After visiting all the animals here, cross the street from the wildlife exhibit entrance to enjoy the Windbreak Walk. It looked pretty with snow on the tree branches and blue sky on our most recent visit.

Windbreak Walk sign 2

Windbreak Walk sign at Mackenzie

Windbreak Walk trees at Mackenzie

Windbreak Walk interior at Mackenzie

Right across from the Windbreak Walk is the Badger Den, or conference building.

Badger Den at Mackenzie

Lastly, we head down the hill to the little village where many outdoor education classes takes place.  This is the Nelson Cabin, inside is a logging museum with many old photos and displays.

Nelson Cabin at Mackenzie

Nelson Cabin plaque

The Nelsons

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A Sawmill Diorama, very detailed!

Logging Diorama at Mackenzie

We see the other out buildings, the Wallen Sugar House. A display was inside, also a sign telling you how to make your own syrup!

Wallen Sugar House Sign

Wallen Sugar House at Mackenzie

Wallen Sugar House display at Mackenzie

Many trees are tapped here to collect sap, more information on this sign.

Sugar Bush sign at Mackenzie

The Syrup Finishing House

Syrup Finishing House at Mackenzie

Syrup Finishing House at Mackenzie

Behind these buildings is the sawmill building.

Sawmill building at Mackenzie

Mackenzie also has a Crab Apple Orchard, an important food source for the wildlife in this area.

Crab Orchard sign

We had two enjoyable visits here, give yourself several hours to see everything and have good walking shoes.  Be sure to donate at least $1 when you visit to keep this great facility open.  You can donate online as well.  We hope to be back for another one of their seasonal events later in the year.

Mackenzie Donation box

Maple Syrup Time at Wehr Nature Center

On March 26, 2011 My husband and I went to Franklin, WI to watch how they make maple syrup at the Wehr Nature Center.  We arrived on a cold day, but not too cold to tap maple trees.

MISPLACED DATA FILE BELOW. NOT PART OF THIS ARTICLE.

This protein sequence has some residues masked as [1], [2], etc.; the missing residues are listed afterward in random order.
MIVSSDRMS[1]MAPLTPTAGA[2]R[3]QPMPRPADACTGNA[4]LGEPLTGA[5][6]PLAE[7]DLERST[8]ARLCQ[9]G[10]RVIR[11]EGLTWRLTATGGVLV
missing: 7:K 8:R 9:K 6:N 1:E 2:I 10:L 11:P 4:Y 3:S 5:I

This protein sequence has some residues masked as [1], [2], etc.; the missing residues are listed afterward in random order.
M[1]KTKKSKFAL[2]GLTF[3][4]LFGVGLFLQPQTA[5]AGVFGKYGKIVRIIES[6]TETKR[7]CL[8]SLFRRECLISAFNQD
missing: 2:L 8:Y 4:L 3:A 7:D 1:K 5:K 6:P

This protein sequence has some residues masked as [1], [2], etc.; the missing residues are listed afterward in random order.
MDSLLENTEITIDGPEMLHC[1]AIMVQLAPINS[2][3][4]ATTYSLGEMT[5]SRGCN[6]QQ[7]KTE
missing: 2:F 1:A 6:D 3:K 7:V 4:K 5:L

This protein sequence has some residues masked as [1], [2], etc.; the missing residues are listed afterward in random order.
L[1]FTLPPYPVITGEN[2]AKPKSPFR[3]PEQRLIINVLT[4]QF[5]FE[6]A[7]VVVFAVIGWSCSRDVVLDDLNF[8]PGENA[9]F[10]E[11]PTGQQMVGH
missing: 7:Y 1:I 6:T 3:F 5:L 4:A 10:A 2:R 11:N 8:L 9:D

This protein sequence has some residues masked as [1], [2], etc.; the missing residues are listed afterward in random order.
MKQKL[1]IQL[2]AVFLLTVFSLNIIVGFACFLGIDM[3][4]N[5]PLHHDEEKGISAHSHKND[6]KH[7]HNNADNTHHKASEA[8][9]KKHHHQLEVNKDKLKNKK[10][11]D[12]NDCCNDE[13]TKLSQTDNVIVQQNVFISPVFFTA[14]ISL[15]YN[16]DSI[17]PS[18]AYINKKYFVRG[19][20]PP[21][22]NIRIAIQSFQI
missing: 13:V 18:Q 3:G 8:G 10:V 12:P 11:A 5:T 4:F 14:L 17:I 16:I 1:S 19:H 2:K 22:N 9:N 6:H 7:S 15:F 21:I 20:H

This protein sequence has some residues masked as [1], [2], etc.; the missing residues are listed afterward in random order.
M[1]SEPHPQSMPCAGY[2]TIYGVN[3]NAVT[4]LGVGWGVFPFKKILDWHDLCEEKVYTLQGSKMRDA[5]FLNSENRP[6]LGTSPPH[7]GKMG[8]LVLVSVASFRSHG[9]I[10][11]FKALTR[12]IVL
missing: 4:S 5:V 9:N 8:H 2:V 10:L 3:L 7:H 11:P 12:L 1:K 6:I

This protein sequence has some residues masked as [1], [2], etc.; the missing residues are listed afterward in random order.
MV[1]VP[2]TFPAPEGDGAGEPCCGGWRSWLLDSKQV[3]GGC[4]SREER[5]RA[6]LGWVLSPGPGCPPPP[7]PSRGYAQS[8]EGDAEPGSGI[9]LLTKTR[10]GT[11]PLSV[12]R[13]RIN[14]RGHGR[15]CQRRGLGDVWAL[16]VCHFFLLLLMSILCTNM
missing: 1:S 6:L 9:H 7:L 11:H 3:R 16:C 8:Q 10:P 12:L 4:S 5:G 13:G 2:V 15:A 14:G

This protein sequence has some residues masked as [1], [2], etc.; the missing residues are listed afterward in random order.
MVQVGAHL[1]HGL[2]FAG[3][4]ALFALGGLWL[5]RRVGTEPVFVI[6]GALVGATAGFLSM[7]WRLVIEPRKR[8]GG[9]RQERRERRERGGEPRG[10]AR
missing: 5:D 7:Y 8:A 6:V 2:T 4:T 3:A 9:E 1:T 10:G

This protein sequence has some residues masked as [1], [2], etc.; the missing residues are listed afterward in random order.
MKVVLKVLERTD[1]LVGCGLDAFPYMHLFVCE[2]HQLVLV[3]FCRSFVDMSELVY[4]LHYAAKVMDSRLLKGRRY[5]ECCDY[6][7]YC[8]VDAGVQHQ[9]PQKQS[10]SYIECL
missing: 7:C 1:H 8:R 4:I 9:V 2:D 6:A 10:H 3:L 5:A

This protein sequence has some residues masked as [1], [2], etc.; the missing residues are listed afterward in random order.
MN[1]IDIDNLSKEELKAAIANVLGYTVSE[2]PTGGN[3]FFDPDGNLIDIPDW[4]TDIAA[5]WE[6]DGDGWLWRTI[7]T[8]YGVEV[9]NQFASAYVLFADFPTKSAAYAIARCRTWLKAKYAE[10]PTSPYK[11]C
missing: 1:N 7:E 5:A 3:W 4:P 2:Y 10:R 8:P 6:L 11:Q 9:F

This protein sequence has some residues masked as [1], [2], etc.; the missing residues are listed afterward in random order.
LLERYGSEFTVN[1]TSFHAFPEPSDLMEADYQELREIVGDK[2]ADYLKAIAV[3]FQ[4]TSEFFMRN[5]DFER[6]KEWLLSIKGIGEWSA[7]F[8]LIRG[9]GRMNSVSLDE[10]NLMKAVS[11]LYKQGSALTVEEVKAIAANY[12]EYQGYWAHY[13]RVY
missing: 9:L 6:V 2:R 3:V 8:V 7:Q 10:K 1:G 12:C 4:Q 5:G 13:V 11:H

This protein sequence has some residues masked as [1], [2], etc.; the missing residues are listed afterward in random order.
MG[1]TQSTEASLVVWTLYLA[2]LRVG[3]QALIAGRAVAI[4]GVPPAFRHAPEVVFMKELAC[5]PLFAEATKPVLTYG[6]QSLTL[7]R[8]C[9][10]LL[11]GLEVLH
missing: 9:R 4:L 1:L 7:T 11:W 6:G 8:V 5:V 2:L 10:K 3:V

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We joined a group led by a guide, and we walked through the sugar bush.  She described how the tree is tapped. Also which leaves identify the maple.

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We then made our way to the sugar camp, where a big cast iron pot was boiling sap down to a thick liquid.

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The man running this camp fascinated the kids with his demonstration.

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He was kind enough to pose with us for a picture, it looked like he was hiding though 🙂

Al and laurie

After our hike through the forest, we made our way back to the nature center for some demonstrations.

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Also had a pancake with some REAL maple Syrup!

Get your pancakes!

Get your pancakes!



We had a great time learning how maple syrup is made and had a great winter outing too.

A Beary Good Time in Mukwonago

Mukwonago sign

No, I wrote beary in the title on purpose, “Mukwonago” literally means “place of the bear”.  It’s located 15 miles south of the Milwaukee city limits. My husband I went there yesterday (3-9-13)  for a visit.  This town has strong roots in Native American culture, and the populace enjoys visitors.  We headed downtown to the historic downtown where a couple of the original houses stood when the town was founded,  there was a 9-foot tall wood carving of a bear.

Bear carving

We also found a synopsis of the history of the town on a sign.

Mukwonago History

Native American history is also quite visible. Outside The Country Porch store downtown is a wooden Indian outside, not many of those left anymore.

Wood Indian

We continued to a local store that is a favorite in the area,  “The Elegant Farmer”.  This is a very unique store, it’s in a barn, and they sell all manner of specialty foods, plus they have a deli. Across the street they have an apple orchard and grow pumpkins.  The have many events throughout the year for the public to enjoy.  It’s a happy place, as depicted by their smiley face barn front facing the road.

The Elegant Farmer Smiley Barn 3-9-13

They had a maple syrup making demo at The Elegant Farmer.

Maple Syrup Demo

Staff from Covenant Harbor at nearby Lake Geneva have sugar maple trees on site that they tap and make their own maple syrup from. They are having a Maple Fest on April 7 and they were promoting this event.  We learned it takes about 70-80 gallons of sap boiled down to make ONE gallon of maple syrup.

A food the The Elegant Farmer is famous for is their  “Apple Pie Baked in a Bag”. Bobby Flay from the Food Network tried to make a better apple pie on his show “Throwdown With Bobby Flay”, but he lost!

Apple Pie in bag

We had a good time and will return later in the year. We also want to explore two other nearby towns, Genesee and Genesee Depot.  There is a historic site at Genesee Depot that is not open yet called Ten Chimneys we want to see.